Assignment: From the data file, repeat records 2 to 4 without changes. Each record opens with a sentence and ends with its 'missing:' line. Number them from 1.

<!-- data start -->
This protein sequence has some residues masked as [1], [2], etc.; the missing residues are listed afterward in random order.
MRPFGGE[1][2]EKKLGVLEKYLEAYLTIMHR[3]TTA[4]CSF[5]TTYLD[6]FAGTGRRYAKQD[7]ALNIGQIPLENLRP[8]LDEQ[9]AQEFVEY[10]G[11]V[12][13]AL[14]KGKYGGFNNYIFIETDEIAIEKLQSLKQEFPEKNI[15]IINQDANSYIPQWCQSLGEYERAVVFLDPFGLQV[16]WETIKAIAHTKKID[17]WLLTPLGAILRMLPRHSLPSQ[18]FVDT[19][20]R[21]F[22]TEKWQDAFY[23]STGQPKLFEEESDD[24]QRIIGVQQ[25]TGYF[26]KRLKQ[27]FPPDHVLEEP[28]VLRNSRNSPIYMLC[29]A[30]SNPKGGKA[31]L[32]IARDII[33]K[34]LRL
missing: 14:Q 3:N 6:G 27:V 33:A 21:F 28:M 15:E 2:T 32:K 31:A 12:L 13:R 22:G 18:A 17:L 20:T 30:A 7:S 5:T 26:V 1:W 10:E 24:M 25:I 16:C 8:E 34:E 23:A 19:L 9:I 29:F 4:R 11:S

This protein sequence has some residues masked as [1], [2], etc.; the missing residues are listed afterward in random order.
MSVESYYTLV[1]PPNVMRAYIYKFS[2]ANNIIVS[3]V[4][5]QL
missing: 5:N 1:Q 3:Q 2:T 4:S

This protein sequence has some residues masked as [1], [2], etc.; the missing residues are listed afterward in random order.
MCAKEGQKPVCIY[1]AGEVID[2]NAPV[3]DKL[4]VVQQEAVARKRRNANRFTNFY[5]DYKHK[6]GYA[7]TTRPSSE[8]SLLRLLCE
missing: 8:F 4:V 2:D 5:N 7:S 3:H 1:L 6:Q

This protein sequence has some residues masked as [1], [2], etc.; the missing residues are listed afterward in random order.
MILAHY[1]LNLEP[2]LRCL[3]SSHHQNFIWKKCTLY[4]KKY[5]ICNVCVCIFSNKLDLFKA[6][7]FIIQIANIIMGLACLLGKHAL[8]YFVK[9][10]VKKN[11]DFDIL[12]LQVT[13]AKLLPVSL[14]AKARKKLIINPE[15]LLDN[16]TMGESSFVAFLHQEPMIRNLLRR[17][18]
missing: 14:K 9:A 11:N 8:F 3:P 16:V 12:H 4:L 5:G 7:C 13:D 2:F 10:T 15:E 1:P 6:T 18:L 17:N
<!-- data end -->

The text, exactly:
This protein sequence has some residues masked as [1], [2], etc.; the missing residues are listed afterward in random order.
MSVESYYTLV[1]PPNVMRAYIYKFS[2]ANNIIVS[3]V[4][5]QL
missing: 5:N 1:Q 3:Q 2:T 4:S

This protein sequence has some residues masked as [1], [2], etc.; the missing residues are listed afterward in random order.
MCAKEGQKPVCIY[1]AGEVID[2]NAPV[3]DKL[4]VVQQEAVARKRRNANRFTNFY[5]DYKHK[6]GYA[7]TTRPSSE[8]SLLRLLCE
missing: 8:F 4:V 2:D 5:N 7:S 3:H 1:L 6:Q

This protein sequence has some residues masked as [1], [2], etc.; the missing residues are listed afterward in random order.
MILAHY[1]LNLEP[2]LRCL[3]SSHHQNFIWKKCTLY[4]KKY[5]ICNVCVCIFSNKLDLFKA[6][7]FIIQIANIIMGLACLLGKHAL[8]YFVK[9][10]VKKN[11]DFDIL[12]LQVT[13]AKLLPVSL[14]AKARKKLIINPE[15]LLDN[16]TMGESSFVAFLHQEPMIRNLLRR[17][18]
missing: 14:K 9:A 11:N 8:F 3:P 16:V 12:H 4:L 5:G 7:C 13:D 2:F 10:T 15:E 1:P 6:T 18:L 17:N